Which Joe gave his name to ‘sloppy joes’? We look at five interesting sandwiches and their lexical origins.
Used to introduce an extraordinary deed, story, or transformation:‘She prayed for his arrival and shazam! There he was’
- ‘Now he weighs in with this startling bit of info showing that the doctrines informing the Second Vatican Council's views of non-Christian religions are, shazam, not new.’
- ‘Take a dowdy young spinster, before, add make-up, hair, a new wardrobe - and shazam - after she's a movie-star.’
- ‘And now, shazam, here's a very intelligent Christian defense of Harry that says Rowling is a huge fan of C.S. Lewis.’
- ‘Thanks to near-constant buying and selling of small bottling operations, the deal also helped Coke achieve consistent profit gains, turning the once-stodgy company into - shazam!’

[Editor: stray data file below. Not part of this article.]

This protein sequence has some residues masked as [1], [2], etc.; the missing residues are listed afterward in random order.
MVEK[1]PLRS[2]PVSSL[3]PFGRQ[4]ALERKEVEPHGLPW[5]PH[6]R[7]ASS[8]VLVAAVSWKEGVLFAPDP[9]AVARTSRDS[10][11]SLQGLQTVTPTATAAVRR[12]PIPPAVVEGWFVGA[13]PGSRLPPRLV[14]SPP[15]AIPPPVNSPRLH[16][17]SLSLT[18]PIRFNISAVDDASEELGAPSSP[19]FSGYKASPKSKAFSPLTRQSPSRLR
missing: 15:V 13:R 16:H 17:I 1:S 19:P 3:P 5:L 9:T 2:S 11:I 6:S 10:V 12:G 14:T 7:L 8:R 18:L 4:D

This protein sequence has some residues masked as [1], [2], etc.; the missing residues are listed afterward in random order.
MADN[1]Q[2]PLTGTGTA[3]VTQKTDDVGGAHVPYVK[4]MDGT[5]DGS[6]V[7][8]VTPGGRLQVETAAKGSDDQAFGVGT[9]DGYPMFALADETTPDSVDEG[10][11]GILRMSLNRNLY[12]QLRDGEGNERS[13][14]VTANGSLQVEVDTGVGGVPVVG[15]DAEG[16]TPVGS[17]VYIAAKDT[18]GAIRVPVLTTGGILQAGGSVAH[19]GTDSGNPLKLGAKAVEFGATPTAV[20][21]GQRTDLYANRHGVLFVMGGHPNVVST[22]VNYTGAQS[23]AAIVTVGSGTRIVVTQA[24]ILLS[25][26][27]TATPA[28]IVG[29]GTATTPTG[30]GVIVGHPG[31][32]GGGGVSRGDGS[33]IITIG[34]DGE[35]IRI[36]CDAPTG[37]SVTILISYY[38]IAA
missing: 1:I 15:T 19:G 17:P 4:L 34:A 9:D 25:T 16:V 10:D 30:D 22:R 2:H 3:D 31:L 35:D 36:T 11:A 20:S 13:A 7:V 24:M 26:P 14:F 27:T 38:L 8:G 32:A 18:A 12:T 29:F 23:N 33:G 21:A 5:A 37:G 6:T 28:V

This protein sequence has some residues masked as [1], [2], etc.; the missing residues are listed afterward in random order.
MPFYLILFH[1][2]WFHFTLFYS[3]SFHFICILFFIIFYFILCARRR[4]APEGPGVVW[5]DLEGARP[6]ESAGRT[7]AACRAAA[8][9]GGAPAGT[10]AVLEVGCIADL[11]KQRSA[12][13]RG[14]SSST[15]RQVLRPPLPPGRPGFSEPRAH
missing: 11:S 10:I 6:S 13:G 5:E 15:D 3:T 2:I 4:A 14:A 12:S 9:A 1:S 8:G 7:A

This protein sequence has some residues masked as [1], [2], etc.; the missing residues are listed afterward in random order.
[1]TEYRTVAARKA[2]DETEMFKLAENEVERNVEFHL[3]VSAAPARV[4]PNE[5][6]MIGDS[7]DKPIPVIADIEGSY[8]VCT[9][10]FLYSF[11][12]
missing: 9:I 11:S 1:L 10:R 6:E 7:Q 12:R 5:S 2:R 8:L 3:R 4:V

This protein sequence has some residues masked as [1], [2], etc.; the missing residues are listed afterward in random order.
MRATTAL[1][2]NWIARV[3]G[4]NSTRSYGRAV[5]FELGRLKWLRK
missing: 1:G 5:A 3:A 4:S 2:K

- ‘As soon as it tried to hold her accountable - shazam - no more crisis.’
- ‘There you are, coming to the end of whatever it is you do in front of a live audience, and suddenly - shazam!’
- ‘Well, Capt. Leo can't just sit there and watch his little buddy zoom off into eternity, so he dons his flight gear and, shazam!’
- ‘Well, punch it in, type in your ZIP code, and, shazam, a listing of libraries shows up.’
- ‘Put your name on this list and shazam - no more telemarketers!’
1940s: an invented word, used by conjurors.
We take a look at several popular, though confusing, punctuation marks.
From Afghanistan to Zimbabwe, discover surprising and intriguing language facts from around the globe.
The definitions of ‘buddy’ and ‘bro’ in the OED have recently been revised. We explore their history and increase in popularity.